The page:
Hovey’s decomposed remains were found in a hedgerow in a field on the 17th Sideroad of New Tecumseth, between the 2nd and 3rd Lines near Schomberg on May 15, 1968. He was naked and there was evidence that his hands had been bound with a shoelace.
The man believed to be responsible, although not tried, was James Henry Greenidge, aka James Henry. Henry, who appears to still be alive, is serving a life sentence, for murdering a prostitute, in Mountain Prison, in British Columbia.
Murder Village Map
Name: Richard James “Dickie” Hovey Age: 17 Gender: Male Date of Death: summer 1967 Manner of Death: undetermined Location: 17th Sideroad of New Tecumseth Suspect Name: James Henry Greenidge, aka James Henry
On June 25, 1967, thirty-year-old Gabriel Brunet, a bartender, was murdered in his 100 Maitland Street home after being stabbed 50 times. Although his screams resonated throughout the building, no one went to his aid or called police.
Brunet’s nude body was found by his roommate, Rene Cote, 34, about 45 minutes after the attack, which police determined was around midnight. His was the 5th slaying in Toronto in three weeks. Brunet’s cat, which witnessed the assault, was captured and taken to a local animal shelter.
A Toronto Star editorial, written June 27, 1967, said, “There is something appalling about such callous indifference to the torture and death of a fellow human being. It is also something relatively new… If this kind of indifference is the price of big city living it is too high a price – and indeed in the long run a fatal one. ”
Police reported the arrest of Dennis Henry Robertson, 23, on July 10. He was found in Calgary and was arrested by police there on another charge after walking into the police station to admit breaking into three homes. Calgary police thought he resembled the sketch issued by Toronto police, and they contacted their counterparts.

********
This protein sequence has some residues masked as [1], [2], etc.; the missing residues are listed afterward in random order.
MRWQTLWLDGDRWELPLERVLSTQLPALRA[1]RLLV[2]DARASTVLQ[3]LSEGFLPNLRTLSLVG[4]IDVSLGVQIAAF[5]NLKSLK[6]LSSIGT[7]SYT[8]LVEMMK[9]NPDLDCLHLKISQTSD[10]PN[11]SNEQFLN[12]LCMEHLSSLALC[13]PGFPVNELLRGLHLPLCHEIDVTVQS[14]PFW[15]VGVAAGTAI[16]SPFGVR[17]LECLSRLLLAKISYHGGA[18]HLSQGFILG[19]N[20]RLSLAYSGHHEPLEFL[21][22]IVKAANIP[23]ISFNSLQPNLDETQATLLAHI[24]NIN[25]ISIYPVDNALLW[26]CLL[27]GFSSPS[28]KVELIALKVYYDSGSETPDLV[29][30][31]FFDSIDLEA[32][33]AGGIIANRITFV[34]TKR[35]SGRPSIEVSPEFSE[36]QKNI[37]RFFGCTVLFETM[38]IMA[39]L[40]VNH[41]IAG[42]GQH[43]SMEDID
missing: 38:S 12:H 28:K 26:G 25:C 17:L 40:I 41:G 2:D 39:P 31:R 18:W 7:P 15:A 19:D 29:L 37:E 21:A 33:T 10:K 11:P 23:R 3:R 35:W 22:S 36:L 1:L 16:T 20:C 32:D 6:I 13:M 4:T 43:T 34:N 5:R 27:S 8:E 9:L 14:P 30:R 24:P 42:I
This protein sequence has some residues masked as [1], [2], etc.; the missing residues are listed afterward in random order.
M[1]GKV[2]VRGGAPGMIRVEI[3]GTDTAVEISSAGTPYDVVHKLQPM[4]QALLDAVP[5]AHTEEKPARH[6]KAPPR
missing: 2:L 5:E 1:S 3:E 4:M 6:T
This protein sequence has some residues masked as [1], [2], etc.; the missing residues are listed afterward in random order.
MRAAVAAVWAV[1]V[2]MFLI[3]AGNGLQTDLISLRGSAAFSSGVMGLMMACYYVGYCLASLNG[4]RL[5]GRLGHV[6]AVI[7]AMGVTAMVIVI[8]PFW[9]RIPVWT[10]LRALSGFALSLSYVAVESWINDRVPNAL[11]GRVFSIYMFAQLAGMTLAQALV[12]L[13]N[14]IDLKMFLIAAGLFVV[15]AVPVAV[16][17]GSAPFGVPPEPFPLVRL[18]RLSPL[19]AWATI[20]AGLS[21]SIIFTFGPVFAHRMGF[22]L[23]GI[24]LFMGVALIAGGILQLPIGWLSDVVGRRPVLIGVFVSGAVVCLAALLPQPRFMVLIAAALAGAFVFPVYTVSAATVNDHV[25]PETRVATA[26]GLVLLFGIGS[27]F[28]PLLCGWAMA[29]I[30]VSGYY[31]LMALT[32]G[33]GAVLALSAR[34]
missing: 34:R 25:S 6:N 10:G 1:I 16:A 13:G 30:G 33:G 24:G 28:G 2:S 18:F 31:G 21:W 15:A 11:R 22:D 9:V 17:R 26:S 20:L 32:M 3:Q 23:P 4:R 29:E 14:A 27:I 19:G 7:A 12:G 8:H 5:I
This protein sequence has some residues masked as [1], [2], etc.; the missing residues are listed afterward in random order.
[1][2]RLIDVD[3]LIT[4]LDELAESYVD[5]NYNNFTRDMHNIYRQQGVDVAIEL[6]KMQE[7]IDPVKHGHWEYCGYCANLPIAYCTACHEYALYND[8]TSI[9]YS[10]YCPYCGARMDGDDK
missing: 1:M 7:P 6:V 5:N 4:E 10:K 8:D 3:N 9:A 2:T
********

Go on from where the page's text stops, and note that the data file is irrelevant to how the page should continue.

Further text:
Toronto police interviewed Robertson. In his original police confession, Robertson said he asked Brunet for a bed, and then killed him “because he wouldn’t leave me alone.”
His trial for capital murder began on October 20, 1967, but the charge was reduced to non-capital murder by October 25. Robertson said that although he originally admitted killing Brunet to police, it was only because he was tired.
In court, Robertson admitted knowing Brunet and said he had been at the apartment on at least two previous occasions, but denied the murder, saying he was with a man and two women at the time of Brunet’s death.
On December 6, 1967, after nine hours of deliberation, the jury could not reach a verdict. The case was dismissed, and Robertson was tried again in February, 1968.
On February 10, 1968, Robertson was acquitted at his second trial because “he wasn’t cautioned properly by police before making a statement.” Mr. Justice Abraham Lieff of the Ontario Supreme Court directed the jury to acquit Robertson because Justice Lieff threw out the police confession, which formed the basis of the prosecution.
Justice Lieff did not blame the police for the way they took the statement, but said that, when Toronto homicide detectives arrived in Calgary to question him, they should have warned him to disregard his statements to Calgary police, and begin again.
As a result, Robertson was freed. Toronto Police consider the case closed.
Murder Village Map
Name: Gabriel Brunet Age: 30 Gender: Male Date of Death: June 25, 1967 Manner of Death: Stabbed Location: 100 Maitland St. Suspect Name: Dennis Henry Robertson Conviction & Sentence: Acquitted upon instruction of the Justice
The body of a young man was found by a passing motorist – who had spotted a partridge and got out of his car to hunt it – on December 17, 1967, in a wooded area near Balsam Lake Provincial Park, near Coboconk. The victim was wearing one white tennis show. He remained unidentified for 42 years, even though he had the unusual feature of an extra rib on the right side.
Decades after he was found, the Ontario Provincial Police created a model of his face from his skull. The model was featured on a W5 television special about unsolved crimes, and one of dead man’s sisters was watching. She called police the next morning. On March 9, 2009, police announced they identified the remains as Eric Jones, 18 at the time of his death.
Jones moved out on his own in May 1967 after moving to Toronto to live with an aunt. He was reported missing by his family, but was mistakenly taken off the missing persons list in the 1970s due to confusion over whether it was he or his brother named in the file.